The “Finish Line” is Only the Beginning: How to Make Sure Your Exit or Acquisition is as Successful as Possible
It’s easy to get caught up in the excitement of a big moment.
If you’re a startup founder, early employee, or even an investor, your “exit” is the major milestone moment you’re pushing for, likely from day one.
If you’re a company that’s acquiring talent and product, getting a deal across the goal line is a major accomplishment.
And you’re right to feel that way. No matter what side of the deal you’re on, executing a deal that will take a product to the next level and support the goals of the larger organization should be celebrated. All the hard work and risk that the founding team and investors have taken paid off!
But it’s not the finish line.
It’s the end of one (critical) chapter and the start of a new one. This new chapter is a hard one in its own right and it’s important to view it as such.
Getting that product and team integrated is hard for several reasons. You have an incoming (and tired) team from the startup pairing up with your existing team that is working on a ton of other things. You have competing priorities: the incoming team naturally wants to preserve the hard work they’ve done on their product, while your team naturally prefers their existing systems and ways of doing things. Culturally, you’re trying to blend different ways of working together, thinking about a problem, and engaging one another on a day-in and day-out basis.
At Tensure, we’ve seen acquisitions and the integrations that follow be incredibly successful (and, in some cases, incredibly painful.)
Here are three ways to make this new chapter successful:
1. Set the Vision Early, Remind Your Teams Often
Vision for the “why” and what’s possible post-acquisition may seem like the “fluffy” stuff, but it’s crucial if you want your teams to integrate this new product well. When we partner with clients on integration projects, we make sure one of the first things done is defining the future vision: what will success look like when this integration is complete, and why is it worth it?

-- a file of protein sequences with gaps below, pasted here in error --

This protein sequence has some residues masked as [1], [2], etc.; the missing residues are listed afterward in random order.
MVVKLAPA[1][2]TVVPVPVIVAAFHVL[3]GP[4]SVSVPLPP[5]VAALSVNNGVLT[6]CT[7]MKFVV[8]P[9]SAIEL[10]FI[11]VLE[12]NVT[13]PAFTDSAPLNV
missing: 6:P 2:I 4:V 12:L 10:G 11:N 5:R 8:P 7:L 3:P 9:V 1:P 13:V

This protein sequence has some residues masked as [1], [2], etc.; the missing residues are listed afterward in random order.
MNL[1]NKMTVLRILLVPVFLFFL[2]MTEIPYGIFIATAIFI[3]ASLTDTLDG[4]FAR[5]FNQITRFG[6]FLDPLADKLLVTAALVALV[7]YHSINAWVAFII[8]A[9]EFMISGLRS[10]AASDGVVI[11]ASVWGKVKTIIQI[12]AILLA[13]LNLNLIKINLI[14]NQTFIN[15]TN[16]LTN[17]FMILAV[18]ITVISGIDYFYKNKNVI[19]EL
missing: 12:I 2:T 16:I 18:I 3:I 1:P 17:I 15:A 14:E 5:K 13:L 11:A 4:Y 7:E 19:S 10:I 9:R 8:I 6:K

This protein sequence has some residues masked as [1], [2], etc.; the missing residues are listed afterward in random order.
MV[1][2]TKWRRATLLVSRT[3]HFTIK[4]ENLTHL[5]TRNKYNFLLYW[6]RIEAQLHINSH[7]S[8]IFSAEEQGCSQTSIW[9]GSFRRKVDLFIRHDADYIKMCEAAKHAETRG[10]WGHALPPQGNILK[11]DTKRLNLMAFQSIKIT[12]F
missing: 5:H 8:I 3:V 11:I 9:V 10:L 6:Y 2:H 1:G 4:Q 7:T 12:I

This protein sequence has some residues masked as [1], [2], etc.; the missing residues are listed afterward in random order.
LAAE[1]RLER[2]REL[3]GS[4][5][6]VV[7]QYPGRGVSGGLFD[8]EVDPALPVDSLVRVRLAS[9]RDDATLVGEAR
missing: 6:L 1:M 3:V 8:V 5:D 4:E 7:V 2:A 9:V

By defining this early and reminding your collective teams of it often, you’ll align everyone around a common vision. Now, instead of being unsure why they’re working so hard on this integration in the first place or fighting for their own personal preferences, your teams can recall the vision and “why” when uncertainty or disagreement arises and make choices that explicitly support that common goal.
2. Make Architecture Decisions in Advance
A big question to answer before you even roll out the vision is to determine how you’ll handle the architectural requirements of integrating a new product. For example, are you re-platforming the incoming product onto your systems? Or are they remaining separate? If they’re remaining separate, for how long? (If your answer is “forever,” I have some stories for you…)
At Tensure, we staff a cloud architect on most of our integration and migration projects for this exact reason. Integrating new tech is not just “add this to that.” It’s more like, “Let’s reimagine this entire system so it can house the things it needs to house and do the things it needs to do.”
3. Get the Help You Need
Even a small, simple product takes time and a whole team of professionals to integrate.
Say you’re acquiring a startup – remember, that team is TIRED. This acquisition was their finish line, and they might not have the energy to handle an integration. Not to mention the fact that they’ve lived and breathed their product for years. They don’t know–or maybe don’t really care–about your software environment, and they will probably be protective of the thing they’ve spent years making.
Plus, your team already has stuff to work on. That means the work of integration is extra work on top of the normal operations of your business. To protect your investment, you’ll likely need to bring on additional talent, which requires additional budget, in order to integrate the new product well.
If you’re the founder whose startup is being acquired, you need this integration to be successful as much as, if not more than, the acquiring company. If the integration is successful, four things are likely to happen:
- it will add credibility to your track record
- serve as a launch pad for your next venture
- create significant goodwill with the acquiring company and it’s leadership for the future
- maximize earnout compensation tied to a successful integration.
It is wise to advocate for the extra support you and your team might need to integrate the product successfully.
Let Tensure Help You Bridge the Finish Line to a New Beginning
Whether you’re exiting or acquiring, the truth is that a closed deal is a huge accomplishment, but it’s far from the finish line. The hard work of successful integration of both team and product requires skillful guidance, as does opening the door for your next project.
At Tensure, our commitment is to operate as your guide along the M&A journey. If you’re an early-stage startup, we’ll help ensure you’re on the right path for your future exit. If you’re evaluating a deal, we can support both sides to mitigate risks with integration and licensing. Post-acquisition, we bridge the two teams and facilitate a smooth transition.
Learn more about our work at tensure.io.